“To increase minimum wage is going to be a very small increase to employee pay, almost insignificant in comparison to their tips,” said Emile Diffley, owner of ANMLY, a cafe in downtown Bellingham.  

Diffley said businesses and restaurants that can’t afford to pay the increased cost will begin to cut costs in other areas, such as health and safety standards. Otherwise, business owners will have to raise menu prices to compensate.  

“When you go out to a restaurant, it's expensive, but depending on your tip, 15-25% of that goes directly to the employees, and then another 8% is collected for sales tax, so the restaurant isn't actually bringing in a huge percentage of what customers are paying,” Diffley said.  

The fear of increased prices because of increased costs is common among small business owners like Diffley, according to a CNBC survey. Yet a study published in 2016 at California State University found no relation between federally mandated minimum wage increase and inflation.  

The study examined the general prices of goods directly before and after a minimum wage increase. It found prices solely increased in the month of the wage increase, not the month before or the months following.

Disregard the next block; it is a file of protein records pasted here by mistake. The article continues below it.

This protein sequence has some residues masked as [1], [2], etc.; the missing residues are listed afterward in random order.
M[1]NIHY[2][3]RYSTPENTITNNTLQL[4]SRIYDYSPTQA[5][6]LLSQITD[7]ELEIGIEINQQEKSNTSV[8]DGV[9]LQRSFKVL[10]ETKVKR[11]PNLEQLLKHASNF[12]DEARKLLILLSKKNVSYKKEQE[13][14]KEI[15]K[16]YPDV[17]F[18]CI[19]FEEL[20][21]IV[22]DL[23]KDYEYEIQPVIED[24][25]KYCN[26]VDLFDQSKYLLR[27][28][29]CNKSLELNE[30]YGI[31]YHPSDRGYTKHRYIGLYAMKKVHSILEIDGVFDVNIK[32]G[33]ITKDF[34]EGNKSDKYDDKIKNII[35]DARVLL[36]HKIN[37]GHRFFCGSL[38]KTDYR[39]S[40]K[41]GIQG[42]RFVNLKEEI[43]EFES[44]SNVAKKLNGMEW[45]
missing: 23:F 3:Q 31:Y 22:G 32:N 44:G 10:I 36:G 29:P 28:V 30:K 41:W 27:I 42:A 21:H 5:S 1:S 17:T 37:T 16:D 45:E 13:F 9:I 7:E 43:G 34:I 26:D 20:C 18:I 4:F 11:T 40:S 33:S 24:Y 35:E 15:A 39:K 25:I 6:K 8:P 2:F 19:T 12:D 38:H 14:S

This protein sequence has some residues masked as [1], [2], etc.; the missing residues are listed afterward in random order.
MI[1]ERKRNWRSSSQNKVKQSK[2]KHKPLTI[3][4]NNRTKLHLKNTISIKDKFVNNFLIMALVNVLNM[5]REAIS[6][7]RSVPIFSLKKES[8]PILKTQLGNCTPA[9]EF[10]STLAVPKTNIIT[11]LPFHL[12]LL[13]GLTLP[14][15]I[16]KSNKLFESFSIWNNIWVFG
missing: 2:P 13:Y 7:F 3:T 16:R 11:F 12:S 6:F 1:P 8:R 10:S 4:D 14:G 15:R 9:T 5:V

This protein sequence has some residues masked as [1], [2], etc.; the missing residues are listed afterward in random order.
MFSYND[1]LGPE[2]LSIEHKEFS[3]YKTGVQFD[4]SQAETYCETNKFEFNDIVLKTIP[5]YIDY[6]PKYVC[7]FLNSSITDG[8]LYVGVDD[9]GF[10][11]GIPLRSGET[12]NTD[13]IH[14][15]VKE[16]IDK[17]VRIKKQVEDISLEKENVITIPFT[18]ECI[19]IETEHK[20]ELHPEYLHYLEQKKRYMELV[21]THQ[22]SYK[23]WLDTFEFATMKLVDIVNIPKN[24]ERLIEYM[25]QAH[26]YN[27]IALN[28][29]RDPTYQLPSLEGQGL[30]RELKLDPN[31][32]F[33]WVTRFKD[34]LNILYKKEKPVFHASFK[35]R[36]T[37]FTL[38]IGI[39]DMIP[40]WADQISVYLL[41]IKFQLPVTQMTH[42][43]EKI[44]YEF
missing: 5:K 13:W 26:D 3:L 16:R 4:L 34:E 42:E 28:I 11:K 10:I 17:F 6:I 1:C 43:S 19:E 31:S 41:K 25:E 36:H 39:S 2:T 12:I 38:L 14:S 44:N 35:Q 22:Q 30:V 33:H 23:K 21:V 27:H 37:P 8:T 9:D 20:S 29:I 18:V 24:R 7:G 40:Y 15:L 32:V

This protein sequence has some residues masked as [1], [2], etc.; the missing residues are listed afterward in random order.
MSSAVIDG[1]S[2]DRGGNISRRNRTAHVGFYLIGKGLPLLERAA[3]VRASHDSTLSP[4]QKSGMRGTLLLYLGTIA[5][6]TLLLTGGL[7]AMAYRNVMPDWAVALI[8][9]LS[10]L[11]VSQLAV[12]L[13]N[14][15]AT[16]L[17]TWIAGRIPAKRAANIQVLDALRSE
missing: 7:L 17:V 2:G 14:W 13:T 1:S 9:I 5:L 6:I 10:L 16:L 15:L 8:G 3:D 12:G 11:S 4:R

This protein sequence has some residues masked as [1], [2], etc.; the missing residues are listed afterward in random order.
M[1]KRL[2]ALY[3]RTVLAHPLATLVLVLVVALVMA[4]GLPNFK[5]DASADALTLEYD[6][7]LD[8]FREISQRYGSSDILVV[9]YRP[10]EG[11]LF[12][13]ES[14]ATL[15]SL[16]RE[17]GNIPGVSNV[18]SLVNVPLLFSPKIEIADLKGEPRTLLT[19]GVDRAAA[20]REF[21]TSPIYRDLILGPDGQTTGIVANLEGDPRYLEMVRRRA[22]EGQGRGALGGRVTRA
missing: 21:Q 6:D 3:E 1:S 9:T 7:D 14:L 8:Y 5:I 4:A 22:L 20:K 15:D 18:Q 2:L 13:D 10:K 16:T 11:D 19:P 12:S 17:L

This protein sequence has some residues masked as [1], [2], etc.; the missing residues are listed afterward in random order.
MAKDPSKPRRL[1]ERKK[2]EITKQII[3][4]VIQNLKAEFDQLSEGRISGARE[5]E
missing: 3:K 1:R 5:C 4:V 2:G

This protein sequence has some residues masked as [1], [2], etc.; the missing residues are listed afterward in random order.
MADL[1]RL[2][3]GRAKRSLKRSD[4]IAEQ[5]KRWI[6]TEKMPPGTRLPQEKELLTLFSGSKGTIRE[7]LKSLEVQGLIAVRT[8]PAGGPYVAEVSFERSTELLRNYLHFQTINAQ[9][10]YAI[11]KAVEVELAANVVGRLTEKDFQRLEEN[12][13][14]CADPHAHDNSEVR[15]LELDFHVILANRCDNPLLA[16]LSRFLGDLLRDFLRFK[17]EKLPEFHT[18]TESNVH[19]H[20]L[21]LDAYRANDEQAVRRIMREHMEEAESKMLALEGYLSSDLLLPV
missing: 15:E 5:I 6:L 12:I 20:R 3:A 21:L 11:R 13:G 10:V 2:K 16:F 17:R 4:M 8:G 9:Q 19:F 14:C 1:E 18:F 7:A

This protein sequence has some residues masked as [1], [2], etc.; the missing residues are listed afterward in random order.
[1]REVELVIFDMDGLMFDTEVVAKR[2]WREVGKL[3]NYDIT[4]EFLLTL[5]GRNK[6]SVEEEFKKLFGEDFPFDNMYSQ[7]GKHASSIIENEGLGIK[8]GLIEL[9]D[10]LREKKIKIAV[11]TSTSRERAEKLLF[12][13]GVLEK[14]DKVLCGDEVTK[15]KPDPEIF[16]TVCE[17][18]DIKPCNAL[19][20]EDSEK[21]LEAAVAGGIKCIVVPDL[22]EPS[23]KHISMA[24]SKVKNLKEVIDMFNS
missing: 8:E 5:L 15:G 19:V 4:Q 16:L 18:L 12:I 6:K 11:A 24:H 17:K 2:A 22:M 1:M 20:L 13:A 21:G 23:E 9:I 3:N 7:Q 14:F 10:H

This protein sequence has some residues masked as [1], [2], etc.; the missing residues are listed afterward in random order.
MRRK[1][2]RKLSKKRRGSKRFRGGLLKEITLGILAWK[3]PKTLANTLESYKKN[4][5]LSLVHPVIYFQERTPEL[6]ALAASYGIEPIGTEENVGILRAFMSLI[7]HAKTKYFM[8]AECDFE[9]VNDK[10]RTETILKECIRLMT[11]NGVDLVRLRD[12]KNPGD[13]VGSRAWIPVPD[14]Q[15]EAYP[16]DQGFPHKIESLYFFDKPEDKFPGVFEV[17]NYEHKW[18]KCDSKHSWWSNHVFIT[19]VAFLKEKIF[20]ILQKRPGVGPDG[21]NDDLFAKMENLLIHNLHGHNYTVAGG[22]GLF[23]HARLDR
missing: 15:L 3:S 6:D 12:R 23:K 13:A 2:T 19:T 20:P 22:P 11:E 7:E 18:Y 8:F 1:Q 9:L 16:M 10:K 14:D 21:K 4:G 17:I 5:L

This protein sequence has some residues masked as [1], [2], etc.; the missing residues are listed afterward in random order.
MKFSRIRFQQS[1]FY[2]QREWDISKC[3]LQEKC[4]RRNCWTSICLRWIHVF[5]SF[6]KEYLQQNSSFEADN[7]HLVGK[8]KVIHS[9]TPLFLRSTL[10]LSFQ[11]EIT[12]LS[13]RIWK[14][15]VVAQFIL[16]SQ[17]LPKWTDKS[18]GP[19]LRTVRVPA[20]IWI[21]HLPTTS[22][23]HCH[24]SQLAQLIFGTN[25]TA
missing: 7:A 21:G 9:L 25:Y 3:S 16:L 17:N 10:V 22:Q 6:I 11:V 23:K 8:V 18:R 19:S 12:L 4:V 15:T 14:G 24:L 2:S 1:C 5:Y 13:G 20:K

The study also found the increase in prices was significantly smaller than previously believed. A 10% wage increase led to a .36% price increase. Prior to the study, researchers believed the number to be twice as high. 

Jacob Vigdor, a professor at Evans School of Public Policy & Governance at the University of Washington, said inflation and profit loss are the two biggest arguments against raising the federal minimum wage.  

"Higher wages may lead some businesses to cut back on their use of labor,” Vigdor said. “If your hourly wage increases but your employer cuts back your hours or shuts down because they can't afford to increase payroll, then you might not end up with more money in your pocket after all.”